The folly of the #Burkiniban

By Dr Rachel Bloul

France hates being laughed at, so what’s up with the burkini ban?

French people are rather full of their semi-glorious history (I know, I’m French myself) and do not admit willingly to being ridiculous, pompous semi-asses with a liberal serving of uneducated, low-class prejudices.

So have they lost their heads about the burkini?

Apparently so, as they seem blind to the disgraceful, grossly sexist, {they even have a term for it ‘gauloiserie‘ used to categorise the French male’s sense of sexual humour which they think is funny and robust but that most French women detest. Early French feminist, who inspired feminist revival in the 1960s, Simone de Beauvoir has commented extensively on this, mainly through her ground-breaking book, The Second Sex.

Displays of uncivilised brutality in saving popular morality by forcing burkini-ed women to undress in public? Why, these French cops could just as well be Americans! L’horreur!

Forcing women to unveil is embedded in French history

 

In an aim to ‘civilise’ the Algerians, when the country was still a colony, the French colonisers forcibly ‘freed’ Algerian women from their veils and were surprised by a certain lack of success!

The underlying theory was that if you get the women on your side (by ‘freeing them’), they will persuade their menfolk and here would be French Algeria.

The large emigration of Algerians and other North Africans to France created problems of ‘cultural assimilation’. The answer was to go back to the tried (and failed) ‘get the women on our side first’. Maybe they thought that the joys of living under French racism in France would have changed their minds?

L’affaire du voile

tchador
“The headmaster, the imam and the police commissioner want to know how you’re going to dress today”

The first contemporary veil ‘affaire’ was in 1989 when three schoolgirls came to the lycee with headscarves.

It occupied French newspapers’ front pages forever and a day. It was a constant source of public debate, where any man gave his opinion freely, very few feminine  voices were heard. I wrote about this in 1994.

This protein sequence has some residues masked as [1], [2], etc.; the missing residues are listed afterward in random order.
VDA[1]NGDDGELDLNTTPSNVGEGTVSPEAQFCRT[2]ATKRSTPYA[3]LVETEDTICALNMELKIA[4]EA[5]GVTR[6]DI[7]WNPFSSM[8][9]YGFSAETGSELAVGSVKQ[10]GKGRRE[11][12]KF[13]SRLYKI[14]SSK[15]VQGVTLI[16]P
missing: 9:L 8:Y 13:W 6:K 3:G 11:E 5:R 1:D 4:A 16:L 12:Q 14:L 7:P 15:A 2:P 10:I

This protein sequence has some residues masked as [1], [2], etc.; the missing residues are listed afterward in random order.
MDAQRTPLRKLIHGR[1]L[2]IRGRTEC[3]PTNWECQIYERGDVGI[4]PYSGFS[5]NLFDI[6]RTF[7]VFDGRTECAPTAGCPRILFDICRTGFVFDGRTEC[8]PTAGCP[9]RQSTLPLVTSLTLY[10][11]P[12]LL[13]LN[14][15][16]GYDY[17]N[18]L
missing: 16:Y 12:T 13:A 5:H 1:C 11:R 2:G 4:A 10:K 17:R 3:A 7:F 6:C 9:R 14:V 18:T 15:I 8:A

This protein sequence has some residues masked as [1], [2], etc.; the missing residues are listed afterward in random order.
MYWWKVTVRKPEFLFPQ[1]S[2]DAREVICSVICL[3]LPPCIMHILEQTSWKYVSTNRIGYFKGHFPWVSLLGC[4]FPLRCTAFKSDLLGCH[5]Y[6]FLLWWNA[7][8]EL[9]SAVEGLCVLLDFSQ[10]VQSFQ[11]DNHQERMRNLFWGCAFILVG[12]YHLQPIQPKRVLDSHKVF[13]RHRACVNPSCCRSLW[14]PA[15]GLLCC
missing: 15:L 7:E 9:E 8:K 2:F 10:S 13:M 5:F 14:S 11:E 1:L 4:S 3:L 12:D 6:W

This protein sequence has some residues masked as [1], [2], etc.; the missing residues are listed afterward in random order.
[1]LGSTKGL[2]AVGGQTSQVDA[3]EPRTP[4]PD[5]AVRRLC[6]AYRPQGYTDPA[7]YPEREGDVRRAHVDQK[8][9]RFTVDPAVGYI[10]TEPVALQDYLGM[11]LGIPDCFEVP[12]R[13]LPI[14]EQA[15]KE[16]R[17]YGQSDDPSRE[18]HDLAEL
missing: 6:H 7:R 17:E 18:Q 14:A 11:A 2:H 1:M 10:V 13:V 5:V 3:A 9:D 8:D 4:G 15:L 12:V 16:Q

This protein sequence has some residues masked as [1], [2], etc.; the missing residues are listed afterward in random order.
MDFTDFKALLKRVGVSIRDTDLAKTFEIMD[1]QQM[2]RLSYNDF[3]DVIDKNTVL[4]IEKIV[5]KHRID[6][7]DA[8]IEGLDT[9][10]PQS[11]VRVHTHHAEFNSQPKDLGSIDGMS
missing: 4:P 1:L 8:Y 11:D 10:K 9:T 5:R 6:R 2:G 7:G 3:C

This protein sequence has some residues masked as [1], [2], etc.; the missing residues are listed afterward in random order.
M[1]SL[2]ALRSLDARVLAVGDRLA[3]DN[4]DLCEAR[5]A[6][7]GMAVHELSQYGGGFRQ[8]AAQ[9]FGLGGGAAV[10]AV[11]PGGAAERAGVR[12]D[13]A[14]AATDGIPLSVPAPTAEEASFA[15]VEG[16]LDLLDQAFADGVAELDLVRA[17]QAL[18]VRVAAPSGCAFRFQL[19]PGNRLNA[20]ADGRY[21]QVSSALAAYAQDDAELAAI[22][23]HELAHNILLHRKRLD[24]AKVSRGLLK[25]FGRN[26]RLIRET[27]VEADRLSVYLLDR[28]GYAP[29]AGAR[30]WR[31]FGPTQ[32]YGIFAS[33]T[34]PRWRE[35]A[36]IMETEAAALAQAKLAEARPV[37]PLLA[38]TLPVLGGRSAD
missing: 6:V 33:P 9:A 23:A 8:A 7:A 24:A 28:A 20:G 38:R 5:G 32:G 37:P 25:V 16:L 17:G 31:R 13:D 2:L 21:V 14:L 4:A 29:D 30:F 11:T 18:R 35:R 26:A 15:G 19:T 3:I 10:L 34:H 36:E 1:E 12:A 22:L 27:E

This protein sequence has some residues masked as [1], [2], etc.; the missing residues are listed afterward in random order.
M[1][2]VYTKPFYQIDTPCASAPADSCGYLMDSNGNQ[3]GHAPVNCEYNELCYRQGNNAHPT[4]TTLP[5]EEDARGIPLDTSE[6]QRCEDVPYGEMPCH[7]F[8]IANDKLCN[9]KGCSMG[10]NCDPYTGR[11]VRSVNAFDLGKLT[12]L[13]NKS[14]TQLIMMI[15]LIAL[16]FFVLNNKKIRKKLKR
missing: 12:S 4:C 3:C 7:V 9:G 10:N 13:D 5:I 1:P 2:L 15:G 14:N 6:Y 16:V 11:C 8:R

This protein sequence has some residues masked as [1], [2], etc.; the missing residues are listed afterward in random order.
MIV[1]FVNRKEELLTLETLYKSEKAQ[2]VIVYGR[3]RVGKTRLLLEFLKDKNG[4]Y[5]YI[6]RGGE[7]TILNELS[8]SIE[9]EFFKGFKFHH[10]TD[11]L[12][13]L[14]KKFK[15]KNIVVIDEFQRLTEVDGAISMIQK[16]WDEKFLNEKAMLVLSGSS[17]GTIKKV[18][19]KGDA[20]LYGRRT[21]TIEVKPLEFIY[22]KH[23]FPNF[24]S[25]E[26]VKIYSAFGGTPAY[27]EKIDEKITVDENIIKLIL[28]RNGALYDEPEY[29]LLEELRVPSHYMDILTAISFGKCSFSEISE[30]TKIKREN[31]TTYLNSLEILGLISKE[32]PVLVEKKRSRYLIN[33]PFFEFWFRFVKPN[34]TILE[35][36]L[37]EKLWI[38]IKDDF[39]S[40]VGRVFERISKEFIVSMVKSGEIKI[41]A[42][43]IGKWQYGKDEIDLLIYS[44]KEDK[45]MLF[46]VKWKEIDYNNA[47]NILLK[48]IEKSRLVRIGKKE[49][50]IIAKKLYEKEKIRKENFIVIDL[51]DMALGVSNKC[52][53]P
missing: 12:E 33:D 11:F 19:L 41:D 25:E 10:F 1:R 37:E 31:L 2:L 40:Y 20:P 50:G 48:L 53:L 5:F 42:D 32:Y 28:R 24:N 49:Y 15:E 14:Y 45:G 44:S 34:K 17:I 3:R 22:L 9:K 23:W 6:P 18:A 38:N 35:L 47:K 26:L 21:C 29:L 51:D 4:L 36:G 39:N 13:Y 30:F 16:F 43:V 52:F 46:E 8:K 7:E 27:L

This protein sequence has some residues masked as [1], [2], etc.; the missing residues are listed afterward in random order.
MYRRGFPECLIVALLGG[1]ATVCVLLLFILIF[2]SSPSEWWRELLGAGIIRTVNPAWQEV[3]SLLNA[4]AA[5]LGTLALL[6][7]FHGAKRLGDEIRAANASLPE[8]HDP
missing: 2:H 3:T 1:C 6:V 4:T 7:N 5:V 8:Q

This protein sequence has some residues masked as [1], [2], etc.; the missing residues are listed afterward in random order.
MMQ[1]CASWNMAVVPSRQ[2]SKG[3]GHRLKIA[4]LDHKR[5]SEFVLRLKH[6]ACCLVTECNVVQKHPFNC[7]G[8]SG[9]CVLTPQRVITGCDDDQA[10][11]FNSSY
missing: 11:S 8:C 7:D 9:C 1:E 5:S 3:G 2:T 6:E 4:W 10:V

The debate re-occurred periodically, like an itch that never really goes until well, now.

Of course recent French history of terrorist bombings doesn’t help. Such bombings started very early in France in the 1970s. They were linked in a general way to ‘Arabs’ though the first ones were inspired by Middle Eastern – rather than North African – issues.

But, attacks on French soil have been especially marked since the early 1980s. And the distinction between North African Arabs and Middle Eastern ones was an early casualty. Almost two generations is time enough to crystallise hatred and banish good sense.

So is France courting the ridicule of the world? Losing all sense of proportion?

Well maybe reminding the French of how pitifully grotesque their reactions are can help. It would probably help better than appeals to their good sense. This is the first rule of ‘dealing with traumas’. And somehow ‘veiled women as resisters to French benevolent rule’ is so embedded in French colonial scars that it qualifies as national trauma. Pitiful and grotesque, isn’t it?

Dr Rachel Bloul is a sociologist and genocide scholar, formerly at The Australian National University. Her specialisations are in Islam in the West, genocide, political fundamentalism and identity politics. She’s enjoying her retirement but she also likes to write every now and then.

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